Democrats are using their convention this week to tout their agenda for the next four years, including their promise to stand up for the lesbian and gay community. For years, Democratic Party leaders have taken for granted the lesbian and gay community — along with other minority communities — thinking they had no where else to turn. Those days are over.
I’ve fought for civil rights for gay Americans for the past four decades. Today, the Republican Party is delivering real results and leadership for our community:
It hasn’t always been this way. For years, the GOP generally stood against the inclusion of gay and lesbian conservatives. As one of the Republican National Committee’s first openly gay members, and a longtime leader of Log Cabin Republicans, I’ve worked tirelessly alongside many friends and colleagues to pull the party into the future. Today, thanks in large part to the leadership of President Donald Trump, the party has delivered meaningful policy victories for gays and lesbians.
It should come as no surprise that Trump’s agenda has been a boon to the gay community. Through his philanthropic work over the years with charities combating the AIDS crisis, his previous support of amending the 1964 Civil Rights Act to include a ban on discrimination based on sexual orientation, and his early support of gay couples having the same rights and protections as straight couples, Trump was an ally long before he was president. He is likely even the first private club owner in Palm Beach, Florida, to admit an openly gay couple.
He didn’t abandon these principles when he assumed his position behind the Resolute Desk.
Working for LGBT Americans
In 2019, Department of Health and Human Services Secretary Alex Azar announced that pharmaceutical company Gilead Sciences Inc., would donate pre-exposure prophylaxis medication for uninsured, high-risk HIV individuals.
As part of the president’s “Ending the HIV Epidemic: A Plan for America” initiative, this medication, which could run up to as much as $20,000 per patient, per year, would be distributed to up to 200,000 individuals each year through at least Dec. 31, 2025.
The Trump plan is focused on communities most in need and has received support from those who have been involved in the fight against HIV/AIDS.
In similar fashion, Trump announced during Pride Month in 2019 that his administration was launching a global campaign to end the criminalization of homosexuality. His leadership on this issue couldn’t be more necessary — even in 2020, 72 countries still identify same-sexual orientation as criminal, including eight where it is punishable by death.
This campaign was spearheaded by former U.S. Ambassador to Germany Richard Grenell, an openly gay member of the administration who subsequently served as acting director of U.S. national intelligence, becoming the first openly gay Cabinet member in our history. In coordination with the United Nations, the European Union and other human rights organizations, the campaign’s goal is to pressure nations into ending homophobic laws, securing the safety and freedom of all LGBT individuals throughout the world.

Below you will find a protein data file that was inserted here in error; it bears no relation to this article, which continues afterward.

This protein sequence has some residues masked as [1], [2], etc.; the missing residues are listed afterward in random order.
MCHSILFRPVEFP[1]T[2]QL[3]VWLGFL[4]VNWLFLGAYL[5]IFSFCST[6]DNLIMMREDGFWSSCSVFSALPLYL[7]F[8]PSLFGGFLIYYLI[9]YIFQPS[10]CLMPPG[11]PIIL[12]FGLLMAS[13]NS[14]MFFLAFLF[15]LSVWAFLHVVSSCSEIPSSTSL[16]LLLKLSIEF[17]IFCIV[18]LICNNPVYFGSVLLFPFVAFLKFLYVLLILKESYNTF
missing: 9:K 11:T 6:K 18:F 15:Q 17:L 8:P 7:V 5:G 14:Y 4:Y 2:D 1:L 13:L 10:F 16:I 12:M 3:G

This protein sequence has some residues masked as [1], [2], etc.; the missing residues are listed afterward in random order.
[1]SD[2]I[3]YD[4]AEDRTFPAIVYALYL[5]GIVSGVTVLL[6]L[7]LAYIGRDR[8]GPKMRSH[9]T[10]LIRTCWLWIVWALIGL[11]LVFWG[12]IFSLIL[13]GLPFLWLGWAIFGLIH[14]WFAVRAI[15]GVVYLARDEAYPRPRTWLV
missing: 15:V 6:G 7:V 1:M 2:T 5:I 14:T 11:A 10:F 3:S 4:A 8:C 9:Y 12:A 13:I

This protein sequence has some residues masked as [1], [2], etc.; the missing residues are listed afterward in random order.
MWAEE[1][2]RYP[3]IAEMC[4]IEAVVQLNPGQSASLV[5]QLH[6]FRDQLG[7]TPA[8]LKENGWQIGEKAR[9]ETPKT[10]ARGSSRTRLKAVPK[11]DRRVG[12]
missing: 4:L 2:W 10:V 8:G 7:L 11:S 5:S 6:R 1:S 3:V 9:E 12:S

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As the Trump administration continues important strides on the world stage, the victories at home continue as well.
Actions speak louder than words
Mary Rowland, a member of the Lesbian & Gay Bar Association of Chicago, was confirmed in 2019 as a federal district judge for the U.S. District Court of Northern Illinois. Additionally, Trump pick Patrick Bumatay, an openly gay Filipino American judge, was confirmed to the influential U.S. Court of Appeals for the 9th Circuit late last year.
These accomplishments should not suggest the president’s work is finished.
Before being elected president, Donald Trump supported amending the Civil Rights Act of 1964 to include sexual orientation; his administration’s resistance to protecting gay, lesbian and transgender employees from discrimination in the workplace in the recent Supreme Court case was thus disappointing. I’d also encourage the president to reconsider his stance on transgender men and women serving in the military.
In a second term, the president must work to resolve the ongoing tension between LGBT Americans’ justified demands for equality and the concerns of religious conservatives. He must work with Congress to correct the gaps in access to (and quality of) care faced by LGBT Americans.
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America has come a long way in accepting the gay community, and though I’m proud of where we are, I know there is still more work to be done. As November approaches, it’s vital to elect someone who will continue this progress. That’s why in 2019, Log Cabin Republicans, the nation’s largest organization of LGBT conservatives, endorsed President Donald Trump for reelection.
As Democrats spend the week declaring themselves the party of inclusivity, remember that actions speak louder than words. Today, the GOP has proved itself to be the true party of equality.Thanks to the Courtesy of :